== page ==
|Holland, Jim - Jim|
Submitted to: Maydica
Publication Type: Peer Reviewed Journal
Publication Acceptance Date: 3/1/2009
Publication Date: 7/15/2009
Citation: Eller, M.S., Robertson-Hoyt, L., Payne, G., Holland, J.B. 2009. Grain Yield and Fusarium Ear Rot of Maize Hybrids Developed From Lines With Varying Levels of Resistance. Maydica. 53:231-237.
Interpretive Summary: Fusarium ear rot, caused by the fungus Fusarium verticillioides is common in the southern United States, and found in all U.S. maize growing regions. Affected grain often contains fumonisins, suspected carcinogens which cause disease in animals. In previous research, we identified inbred lines that had distinctly different levels of resistance to the disease. In this study, we tested the hypothesis that inbred lines with greater resistance to fumonisin contamination could be crossed to produce hybrids with greater ear rot resistance and greater resistance to yield loss under artificial inoculation with Fusarium spp. Our results disproved this hypothesis. There was no difference between hybrids created from lines with low and high levels of resistance. We believe that this was observed because of generally low levels of disease in the experiments. The hypothesis still may be true under higher levels of fungal infection.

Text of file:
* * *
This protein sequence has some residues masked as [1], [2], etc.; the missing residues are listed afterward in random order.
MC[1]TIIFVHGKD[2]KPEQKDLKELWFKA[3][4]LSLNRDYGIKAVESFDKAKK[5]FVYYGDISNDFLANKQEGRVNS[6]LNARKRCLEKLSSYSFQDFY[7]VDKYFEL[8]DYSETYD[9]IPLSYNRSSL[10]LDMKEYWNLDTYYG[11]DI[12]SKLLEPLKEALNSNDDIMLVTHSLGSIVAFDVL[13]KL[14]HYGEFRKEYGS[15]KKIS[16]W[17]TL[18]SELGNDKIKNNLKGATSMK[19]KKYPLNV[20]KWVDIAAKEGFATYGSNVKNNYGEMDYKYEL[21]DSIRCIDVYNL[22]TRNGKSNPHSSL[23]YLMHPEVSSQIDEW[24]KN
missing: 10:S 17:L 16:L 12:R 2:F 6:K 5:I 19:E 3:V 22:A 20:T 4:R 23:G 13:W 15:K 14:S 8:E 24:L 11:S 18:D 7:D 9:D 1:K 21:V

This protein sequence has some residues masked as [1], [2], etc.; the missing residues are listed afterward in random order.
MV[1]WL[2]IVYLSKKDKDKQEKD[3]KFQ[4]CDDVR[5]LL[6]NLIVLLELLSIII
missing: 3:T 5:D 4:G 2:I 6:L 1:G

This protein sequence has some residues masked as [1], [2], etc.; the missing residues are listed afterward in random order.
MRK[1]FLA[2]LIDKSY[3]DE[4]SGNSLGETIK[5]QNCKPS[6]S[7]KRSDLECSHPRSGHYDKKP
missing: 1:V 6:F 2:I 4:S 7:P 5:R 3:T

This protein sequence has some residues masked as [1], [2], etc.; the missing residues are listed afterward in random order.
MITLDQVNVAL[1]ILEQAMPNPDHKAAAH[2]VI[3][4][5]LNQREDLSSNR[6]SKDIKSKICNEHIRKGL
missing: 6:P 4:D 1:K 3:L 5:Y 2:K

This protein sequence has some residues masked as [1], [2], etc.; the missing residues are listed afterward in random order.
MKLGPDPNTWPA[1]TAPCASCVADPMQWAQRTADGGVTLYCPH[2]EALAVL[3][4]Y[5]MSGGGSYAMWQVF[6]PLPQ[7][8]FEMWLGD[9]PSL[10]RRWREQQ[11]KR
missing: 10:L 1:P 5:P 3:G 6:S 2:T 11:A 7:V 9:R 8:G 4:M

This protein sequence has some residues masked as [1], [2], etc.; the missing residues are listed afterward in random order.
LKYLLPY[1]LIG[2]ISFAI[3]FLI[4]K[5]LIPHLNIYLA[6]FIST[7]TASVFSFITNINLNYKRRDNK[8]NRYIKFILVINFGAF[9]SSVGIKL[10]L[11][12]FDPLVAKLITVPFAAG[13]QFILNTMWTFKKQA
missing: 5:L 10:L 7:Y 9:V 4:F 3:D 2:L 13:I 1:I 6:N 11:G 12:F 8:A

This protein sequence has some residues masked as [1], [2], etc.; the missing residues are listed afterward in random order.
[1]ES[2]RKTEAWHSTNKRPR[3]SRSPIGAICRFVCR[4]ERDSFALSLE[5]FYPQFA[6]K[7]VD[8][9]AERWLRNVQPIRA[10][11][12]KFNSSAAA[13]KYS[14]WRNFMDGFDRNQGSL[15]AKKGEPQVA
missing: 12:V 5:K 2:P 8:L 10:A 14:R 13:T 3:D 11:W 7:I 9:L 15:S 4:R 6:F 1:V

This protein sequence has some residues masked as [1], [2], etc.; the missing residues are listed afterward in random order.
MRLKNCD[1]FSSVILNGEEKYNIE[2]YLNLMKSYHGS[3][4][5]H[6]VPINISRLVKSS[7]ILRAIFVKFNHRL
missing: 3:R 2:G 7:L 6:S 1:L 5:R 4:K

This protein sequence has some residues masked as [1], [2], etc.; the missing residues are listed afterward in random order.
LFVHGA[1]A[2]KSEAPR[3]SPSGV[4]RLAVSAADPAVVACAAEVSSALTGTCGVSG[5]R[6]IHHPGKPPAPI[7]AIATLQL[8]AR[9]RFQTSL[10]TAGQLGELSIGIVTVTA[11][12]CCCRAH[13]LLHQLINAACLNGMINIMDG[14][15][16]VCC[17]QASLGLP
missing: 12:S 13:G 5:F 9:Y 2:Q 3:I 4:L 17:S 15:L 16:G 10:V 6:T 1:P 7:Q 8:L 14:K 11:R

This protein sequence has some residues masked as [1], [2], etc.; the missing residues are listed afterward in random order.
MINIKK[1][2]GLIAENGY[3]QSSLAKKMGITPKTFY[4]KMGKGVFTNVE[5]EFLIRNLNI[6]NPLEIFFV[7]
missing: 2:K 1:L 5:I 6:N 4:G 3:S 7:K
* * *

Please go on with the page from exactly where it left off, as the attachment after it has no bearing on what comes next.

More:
Technical Abstract: Fusarium ear rot, caused by Fusarium verticillioides and other Fusarium spp. is found in all U.S. maize growing regions. Affected grain often contains carcinogenic mycotoxins called fumonisins. We tested the hypothesis that inbred lines with greater resistance to fumonisin contamination would produce hybrids with greater ear rot resistance and greater resistance to yield loss under artificial inoculation with Fusarium spp. Grain yield and Fusarium ear rot were measured under artificially inoculated and uninoculated conditions in two groups of hybrids created by topcrossing lines which exhibited either high or low levels of ear rot and fumonisin accumulation as inbreds per se in a previous study. Our results demonstrated that the hypothesis is not generally valid: the two groups of hybrids did not have significantly different ear rot or yield, perhaps because of generally low levels of ear rot observed in the testing environments.